Archive for February, 2011
On 17 December last year, a 26-year-old Tunisian street vendor set himself on fire after local officials made it impossible for him to do business. A little more than two months later, and the series of events set off by this incident has seen the governments of Tunisia and Egypt fall, Libya beset by civil war, and almost every other Arab regime throwing money at its people to forfend a similar fate. Never has the phrase “chaos effect” seemed more appropriate.
It is too early to tell which Arab governments will survive, let alone what exactly might replace the ones which fall. Perhaps there will be a flourishing of constitutional democracy, with free elections, separation of powers, bills of rights – the complete apparatus of western liberty. Or perhaps the stage is set for a narrow, repressive theocracy which will see the pyramids destroyed for being un-Islamic.
So what has all this geopolitical uncertainty meant for markets?
Equities have mostly enjoyed a solid start to the year, especially in Europe (the exception being here in the UK). Bond markets have not done so well, with yields higher pretty much everywhere. While the political situation has made them nervous, therefore, these markets as a whole have reflected the continued entrenchment of the global economic recovery.
The commodity space has been impacted more directly and dramatically. Oil in particular is up, with the near Brent future almost $20 higher year to date. Governments, mindful that food price inflation was one cause of the Arab uprisings, have stocked up on wheat and rice, driving prices up for a time, but they have just fallen back again on fears that more expensive oil will dampen growth and demand in key markets.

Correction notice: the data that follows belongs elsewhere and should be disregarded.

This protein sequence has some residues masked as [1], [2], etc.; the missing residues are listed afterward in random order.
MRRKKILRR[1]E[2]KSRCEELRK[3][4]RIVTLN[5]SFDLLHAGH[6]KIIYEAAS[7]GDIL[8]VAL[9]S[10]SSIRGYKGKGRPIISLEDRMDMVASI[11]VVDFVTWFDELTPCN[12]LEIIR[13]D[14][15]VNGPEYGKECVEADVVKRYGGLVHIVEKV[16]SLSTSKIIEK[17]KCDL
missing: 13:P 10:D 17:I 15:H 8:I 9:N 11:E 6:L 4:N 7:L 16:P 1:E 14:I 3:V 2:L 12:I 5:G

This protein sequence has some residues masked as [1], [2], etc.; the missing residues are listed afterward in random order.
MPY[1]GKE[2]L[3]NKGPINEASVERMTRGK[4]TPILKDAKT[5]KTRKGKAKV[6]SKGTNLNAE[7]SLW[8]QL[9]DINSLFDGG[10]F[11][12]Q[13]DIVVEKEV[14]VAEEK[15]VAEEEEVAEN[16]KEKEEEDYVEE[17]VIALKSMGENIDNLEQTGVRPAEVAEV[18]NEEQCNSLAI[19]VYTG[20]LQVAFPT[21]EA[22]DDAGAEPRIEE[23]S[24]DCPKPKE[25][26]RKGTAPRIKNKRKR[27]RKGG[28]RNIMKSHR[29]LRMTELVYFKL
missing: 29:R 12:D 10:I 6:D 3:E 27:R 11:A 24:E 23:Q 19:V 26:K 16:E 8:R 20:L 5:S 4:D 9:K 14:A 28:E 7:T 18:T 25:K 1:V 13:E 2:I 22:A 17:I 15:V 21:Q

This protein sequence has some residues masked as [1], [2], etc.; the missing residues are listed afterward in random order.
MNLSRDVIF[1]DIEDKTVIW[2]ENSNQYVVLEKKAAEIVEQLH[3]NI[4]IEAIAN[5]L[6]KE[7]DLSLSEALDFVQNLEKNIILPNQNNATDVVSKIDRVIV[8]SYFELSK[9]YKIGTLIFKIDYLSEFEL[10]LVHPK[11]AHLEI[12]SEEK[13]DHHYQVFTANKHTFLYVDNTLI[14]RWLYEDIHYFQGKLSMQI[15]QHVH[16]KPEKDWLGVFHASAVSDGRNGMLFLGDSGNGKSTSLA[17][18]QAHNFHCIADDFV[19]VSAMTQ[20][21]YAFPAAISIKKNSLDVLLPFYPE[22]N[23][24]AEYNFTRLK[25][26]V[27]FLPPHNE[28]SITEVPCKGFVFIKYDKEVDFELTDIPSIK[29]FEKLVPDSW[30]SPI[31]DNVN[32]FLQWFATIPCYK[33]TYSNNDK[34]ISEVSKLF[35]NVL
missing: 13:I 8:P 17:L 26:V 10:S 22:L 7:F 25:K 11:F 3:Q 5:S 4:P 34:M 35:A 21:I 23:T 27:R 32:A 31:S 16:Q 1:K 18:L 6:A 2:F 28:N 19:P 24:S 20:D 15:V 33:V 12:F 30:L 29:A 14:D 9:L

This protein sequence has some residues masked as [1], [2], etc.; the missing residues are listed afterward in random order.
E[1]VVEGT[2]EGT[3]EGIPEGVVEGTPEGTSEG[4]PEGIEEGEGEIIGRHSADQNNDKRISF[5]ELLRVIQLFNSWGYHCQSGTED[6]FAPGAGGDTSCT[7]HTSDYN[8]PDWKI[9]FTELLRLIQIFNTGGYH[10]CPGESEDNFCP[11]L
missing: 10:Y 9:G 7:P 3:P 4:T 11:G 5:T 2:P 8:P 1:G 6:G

By and large, however, financial markets are looking through the political turmoil. The butterfly effect has yet to play itself out in north Africa and the Middle East, but elsewhere the bulls and bears remain in control.
It was one of Mr Bernanke’s predecessors at the Fed who said that his role in setting monetary policy was “to take away the punch bowl just as the party gets going”. The current Fed chairman appears determined to wait until festivities are in full swing, but he will have to start taking away that punch at some point, and there are worries that this will leave equity markets with a sore head.
We have already seen that higher rates need not necessarily mean lower stocks when it comes to developing economies. But how has the US market reacted to post-recessionary policy tightening in the past?
In the early 1980s a hawkish Fed pushed interest rates to 20% in an effort to contain inflation. It succeeded – at the expense of a recession that saw rates fall all the way to 8.5% by December 1982. The Fed stayed its hand for a while before tightening again in May the following year to a peak of 11.75% by August 1984.
At the bottom of this cycle – from the beginning of December 1982 to the end of May 1983 – the S&P 500 returned 19.9%. And by the time rates peaked – from end May ’83 to end August ’84 – it had returned another 8.6%.
Moving on to the post-recessionary tightening cycle of the 1990s, rates bottomed at 3% (Sep ’92), began to rise in Feb ’94 and peaked at 6% in Feb ’95. And the S&P returned 17.6% while rates were held low and a further 7.4% during the period of tightening.
Finally, while the US economy didn’t experience a technical recession in the wake of the TMT / dotcom crash, it did contract in the first and third quarters of 2001 and the Fed eased policy accordingly. This time rates didn’t bottom out until June ’03 (at 1%); they stayed there until June ’04 before rising to a peak of 5.25% in June ’05.
While rates were at the bottom that time the S&P returned 20.6%, and a further 15.5% during the period of tightening.